printability and standardization

Stan & Sandy Anonby stan-sandy_anonby at
Thu Jan 8 15:29:42 UTC 2004

Thank you for clarifying.  Is this polynomic broken into many varieties, for
example the three varieties you gave earlier?  Or are these three varieties
the "spontaneous adaptations" you refer to as #2?  What about Auvergnat,
Gascon, Languedocien, Limousin?


----- Original Message -----
From: "Blanchet Philippe" <philippe.blanchet at>
To: <lgpolicy-list at>
Sent: Thursday, January 08, 2004 10:05 AM
Subject: Re: printability and standardization

> Stan & Sandy Anonby a écrit :
> >
> > In what contexts do people actually write Provençal?  How many varieties
> > there?  Is there a hierarchy of spelling systems?
> >
> Detailed explanations are hard to give by E-mail...  :-)
> Provençal is the most written regional language of France, with a
> regular production of good literature and magazines.
> It is also written at school, on roadsigns, names of houses and shops,
> various adverts and a few administrative documents.
> There are in fact three spelling systems (from the most accepted one to
> the less accepetd one):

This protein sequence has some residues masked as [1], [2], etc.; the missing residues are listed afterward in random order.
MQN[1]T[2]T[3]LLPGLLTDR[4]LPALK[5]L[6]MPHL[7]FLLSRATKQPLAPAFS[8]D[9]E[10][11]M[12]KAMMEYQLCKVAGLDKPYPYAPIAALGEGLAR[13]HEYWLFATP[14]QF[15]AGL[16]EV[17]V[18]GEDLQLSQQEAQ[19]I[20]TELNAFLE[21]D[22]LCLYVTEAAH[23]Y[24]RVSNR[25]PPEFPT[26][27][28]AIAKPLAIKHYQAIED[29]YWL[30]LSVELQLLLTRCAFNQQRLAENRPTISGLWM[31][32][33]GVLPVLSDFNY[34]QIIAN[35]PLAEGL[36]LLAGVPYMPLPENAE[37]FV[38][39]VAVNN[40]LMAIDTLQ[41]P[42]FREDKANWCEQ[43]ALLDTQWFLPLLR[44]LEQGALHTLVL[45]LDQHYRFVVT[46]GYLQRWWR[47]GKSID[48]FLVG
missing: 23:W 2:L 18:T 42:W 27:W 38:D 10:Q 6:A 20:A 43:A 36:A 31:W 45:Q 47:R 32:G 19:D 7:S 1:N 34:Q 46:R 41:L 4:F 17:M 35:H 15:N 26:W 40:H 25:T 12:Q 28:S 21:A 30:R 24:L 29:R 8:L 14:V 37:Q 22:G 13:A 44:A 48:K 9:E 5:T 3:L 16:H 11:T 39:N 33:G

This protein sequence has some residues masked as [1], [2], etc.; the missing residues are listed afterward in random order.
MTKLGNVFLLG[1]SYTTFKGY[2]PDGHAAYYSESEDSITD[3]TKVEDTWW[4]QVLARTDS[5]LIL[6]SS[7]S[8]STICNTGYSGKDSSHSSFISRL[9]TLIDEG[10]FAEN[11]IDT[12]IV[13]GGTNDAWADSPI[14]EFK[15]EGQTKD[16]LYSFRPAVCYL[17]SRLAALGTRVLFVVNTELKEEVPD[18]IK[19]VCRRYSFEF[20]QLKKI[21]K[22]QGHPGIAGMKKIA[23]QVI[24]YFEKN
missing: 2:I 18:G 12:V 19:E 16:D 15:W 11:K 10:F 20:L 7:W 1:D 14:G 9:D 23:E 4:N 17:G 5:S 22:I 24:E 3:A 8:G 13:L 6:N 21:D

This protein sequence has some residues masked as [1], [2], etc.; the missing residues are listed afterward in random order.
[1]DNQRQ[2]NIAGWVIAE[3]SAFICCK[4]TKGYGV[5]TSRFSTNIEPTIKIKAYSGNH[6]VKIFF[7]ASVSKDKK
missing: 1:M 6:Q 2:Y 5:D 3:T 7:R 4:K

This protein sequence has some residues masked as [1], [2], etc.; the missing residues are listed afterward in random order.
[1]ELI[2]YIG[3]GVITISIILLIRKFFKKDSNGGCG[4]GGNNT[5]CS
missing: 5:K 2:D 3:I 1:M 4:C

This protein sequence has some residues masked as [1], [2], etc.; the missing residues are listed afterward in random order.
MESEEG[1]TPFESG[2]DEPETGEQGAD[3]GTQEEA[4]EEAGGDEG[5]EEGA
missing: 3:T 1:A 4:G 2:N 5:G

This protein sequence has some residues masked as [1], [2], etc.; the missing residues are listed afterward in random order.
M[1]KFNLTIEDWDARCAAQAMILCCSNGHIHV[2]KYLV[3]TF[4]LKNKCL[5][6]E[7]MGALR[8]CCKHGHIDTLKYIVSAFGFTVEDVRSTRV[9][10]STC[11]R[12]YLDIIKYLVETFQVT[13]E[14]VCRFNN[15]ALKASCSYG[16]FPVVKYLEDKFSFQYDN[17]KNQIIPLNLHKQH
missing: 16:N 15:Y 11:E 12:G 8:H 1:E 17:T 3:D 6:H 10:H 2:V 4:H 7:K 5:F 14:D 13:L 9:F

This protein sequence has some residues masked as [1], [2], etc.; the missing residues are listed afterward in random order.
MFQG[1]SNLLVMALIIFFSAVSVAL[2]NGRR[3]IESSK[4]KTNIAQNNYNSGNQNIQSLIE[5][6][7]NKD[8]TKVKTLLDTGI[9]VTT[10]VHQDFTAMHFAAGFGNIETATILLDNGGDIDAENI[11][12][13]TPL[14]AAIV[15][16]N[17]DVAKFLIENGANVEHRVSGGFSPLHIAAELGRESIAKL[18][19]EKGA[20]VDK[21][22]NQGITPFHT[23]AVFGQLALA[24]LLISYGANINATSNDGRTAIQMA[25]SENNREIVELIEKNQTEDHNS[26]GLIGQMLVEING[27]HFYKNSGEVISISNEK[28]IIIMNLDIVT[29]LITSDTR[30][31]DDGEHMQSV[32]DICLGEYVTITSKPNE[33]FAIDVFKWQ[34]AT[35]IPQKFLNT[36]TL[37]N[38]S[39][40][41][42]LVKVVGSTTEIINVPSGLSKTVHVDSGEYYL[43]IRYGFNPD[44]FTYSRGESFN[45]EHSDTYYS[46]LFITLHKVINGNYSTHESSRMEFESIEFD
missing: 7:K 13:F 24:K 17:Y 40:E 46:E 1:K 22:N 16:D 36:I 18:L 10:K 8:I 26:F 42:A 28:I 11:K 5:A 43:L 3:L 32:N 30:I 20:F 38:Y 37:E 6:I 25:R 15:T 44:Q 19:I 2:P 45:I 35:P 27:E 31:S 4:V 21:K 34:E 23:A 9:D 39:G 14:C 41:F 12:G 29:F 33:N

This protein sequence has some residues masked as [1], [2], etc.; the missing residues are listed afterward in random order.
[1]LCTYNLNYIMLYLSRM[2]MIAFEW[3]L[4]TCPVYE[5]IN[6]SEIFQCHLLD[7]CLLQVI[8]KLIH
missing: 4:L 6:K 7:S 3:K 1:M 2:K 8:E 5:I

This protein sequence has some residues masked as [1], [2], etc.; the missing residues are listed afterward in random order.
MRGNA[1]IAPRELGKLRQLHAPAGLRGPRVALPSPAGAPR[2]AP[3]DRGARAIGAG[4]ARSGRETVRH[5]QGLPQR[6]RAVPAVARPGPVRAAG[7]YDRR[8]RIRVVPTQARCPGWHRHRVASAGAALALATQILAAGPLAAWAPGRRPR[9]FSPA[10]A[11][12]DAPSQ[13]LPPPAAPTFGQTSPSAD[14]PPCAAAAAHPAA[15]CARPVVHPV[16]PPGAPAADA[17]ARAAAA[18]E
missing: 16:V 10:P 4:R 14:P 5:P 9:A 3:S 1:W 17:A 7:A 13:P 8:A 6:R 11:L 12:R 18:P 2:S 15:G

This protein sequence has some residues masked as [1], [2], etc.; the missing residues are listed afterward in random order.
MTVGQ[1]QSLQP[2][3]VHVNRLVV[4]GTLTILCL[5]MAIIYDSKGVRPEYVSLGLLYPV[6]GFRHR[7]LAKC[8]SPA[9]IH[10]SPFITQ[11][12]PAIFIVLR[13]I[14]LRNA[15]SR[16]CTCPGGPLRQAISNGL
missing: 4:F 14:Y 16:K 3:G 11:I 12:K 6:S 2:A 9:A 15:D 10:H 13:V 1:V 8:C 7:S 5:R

> 1) the 'polynomic' one used in more than 90% of the writings (95% of the
> literary book published in the XXth century, 90% of the magazines now),
> notably by the local and regional administrations, on roadsigns, at
> school, etc.
> 2) the spontaneous adaptations of the French spelling for very short
> items (such as names of houses) by speakers who have never learned how
> to write their language (it's only been scarcely taught in schools for
> fifty years),
> 3) the occitanist 'standardizing' one by a very small number of
> militants who consider Provençal as a variety of Occitan (unlike the
> large majority of Provençals): around 2% of the literary books and none
> of the popular/public writings.
> Bye
> --
> Philippe

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